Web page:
Net Neutrality and Internet Build-Out

So, what can be done about Net Neutrality, opposition from some Providers and some unions?

The key here is devising a win-win for all involved
Big providers are looking to make money; either just good money, or if possible, great money

To support universal high-speed access, buildout is required
But to support an ever-rising usage of video, even within the current built-out coverage area, will also require investment

over the jump ...

It's true that this investment is recouped over time by standard DSL fees
But the length of time in question might be extended, and so the rate of return per year on that investment will vary correspondingly; and this is key to the value of the stock and the perceived success of the CEO

If they are able to charge a higher markup for guaranteed-speed-and-quality video, then they get the money faster, get more overall, get a better rate of return on investment and have the leverage to put even higher-tech and higher-revenue-generating infrastructure in place

The challenge for Congress and the netroots is to come up with a proposal that helps fund the build-out and innovation, while preserving net neutrality
If it is known and understood far and wide that the build-out is a national priority, with real national commitment behind it, then the ability for these companies to spin this as purely and solely a private business proposition is diminished
It's both a business and a national infrastructure and that should be stated in law and supported by facts

The key is to put together a law that envisions a national build-out, both in widening service reach into new areas and in raising quality of service to tv/video standards
The law should have targets time-wise and it should be both national and state-level policy to do what's needed to expedite the process
Financially, real incentives should be granted to companies that will do the build-out
These can be tax credits, grants, low-interest loans, streamlined approvals or any other device that is appropriate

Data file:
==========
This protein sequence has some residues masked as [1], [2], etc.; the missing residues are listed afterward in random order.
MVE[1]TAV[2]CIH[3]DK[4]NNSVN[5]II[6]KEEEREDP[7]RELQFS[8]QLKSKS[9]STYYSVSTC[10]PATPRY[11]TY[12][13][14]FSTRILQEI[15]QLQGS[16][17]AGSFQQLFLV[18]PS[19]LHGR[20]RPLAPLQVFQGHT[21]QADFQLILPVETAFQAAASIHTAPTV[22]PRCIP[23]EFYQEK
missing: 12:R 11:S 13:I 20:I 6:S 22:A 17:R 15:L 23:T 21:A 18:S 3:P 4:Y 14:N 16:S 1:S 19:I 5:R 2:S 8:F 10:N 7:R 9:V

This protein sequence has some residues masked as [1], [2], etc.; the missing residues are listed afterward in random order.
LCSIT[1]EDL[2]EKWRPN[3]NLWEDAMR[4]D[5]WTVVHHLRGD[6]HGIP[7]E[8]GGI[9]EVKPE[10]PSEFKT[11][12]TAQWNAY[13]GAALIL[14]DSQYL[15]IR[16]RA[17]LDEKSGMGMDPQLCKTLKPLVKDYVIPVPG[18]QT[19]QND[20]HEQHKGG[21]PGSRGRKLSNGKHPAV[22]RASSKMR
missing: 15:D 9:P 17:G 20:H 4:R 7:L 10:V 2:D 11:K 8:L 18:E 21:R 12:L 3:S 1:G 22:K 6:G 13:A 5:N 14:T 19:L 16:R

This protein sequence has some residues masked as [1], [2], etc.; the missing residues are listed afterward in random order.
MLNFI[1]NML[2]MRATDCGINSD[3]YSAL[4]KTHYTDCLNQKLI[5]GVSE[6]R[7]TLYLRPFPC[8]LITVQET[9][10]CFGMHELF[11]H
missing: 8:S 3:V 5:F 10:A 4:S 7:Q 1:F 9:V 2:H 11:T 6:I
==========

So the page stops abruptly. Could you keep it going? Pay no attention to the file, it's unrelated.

How much of that is necessary should be simply worked out by govt, business, tech, labor and consumer experts

It may end up being a 5-year plan or whatever it may take, but it should be a national commitment to have universal high-speed service, excellent, video-level, quality of service and net neutrality, with good, solid financial returns for companies that get on board with the vision

This infrastructure, including video, will be critical to education, for youth and for all ages, in the future and this point should be pushed in justifying govt support and facilitation of the effort
It will also be key to emerging online democratic forms and more universal participation in our national discourse

The issue with video is should companies charge extra for good quality-of-service on consumer-accessible video, beyond simply charging extra for higher-speed DSL?  (whether they charge the website or the user or both)

Should they be able to maintain a parallel 'pipe'?
So that you can see the same site through regular internet, but the video is current quality; or you can go through the high-end system and you get a much better experience (full-screen, high-quality, tv/movie - like)
They would do this simply to create new revenue possibilities, rather than necessarily having a nefarious political intent (although it would in fact have that effect)

Some of the issues will have to do with who owns or controls which pipes, what they can be used for
The build-out laws proposed here should specify that the pipes are for internet use, and simply mandate such a large amount of bandwidth to be supported, that quality-of-service for video is no longer an issue in this country
At the end of the day, the companies want a profit, how they get the profit is secondary
If the proposals can be constructed such that the companies are doing well financially, without this segmenting off of the online video world, then the arguments to support that are weakened

If big providers stay in business, grow, extend to new areas and are getting good, solid returns, there's no reason that union jobs should be threatened, and in fact there will be more jobs, more internet business, more opportunity and better educational and training options supported by a truly national and modern internet infrastructure
There's no reason labor and netroots can't work together, in a way that is also pro-business, on this one

Tags: CWA, net neutrality (all tags)

Comments

1 Comment

Re: Net Neutrality and Internet Build-Out

Yours is a really good formulation of the issues.  I am a CWA member who supports their SPEED MATTERS campaign (http://www.speedmatters.org). I think the key issue must be high speed build out -- there must be protections for consumers; there must be free-speech; there must be an end to red-lining.  But, allowing a portion of a much more widespread, faster, more affordable internet, to be reserved for video or other offerings to pay for the build-out, is not a threat to anyone. The concentration must be to promote programs like ConnectKentucky and the new  Omnibus Telecommunications Reform Act in New York which requires build out and has all kinds of protections for communities, workers and consumers. There has got to be a way we can come together on this or we will continue to fall further and further behind the rest of the world.  

by Laura Unger 2007-05-02 01:03PM | 0 recs

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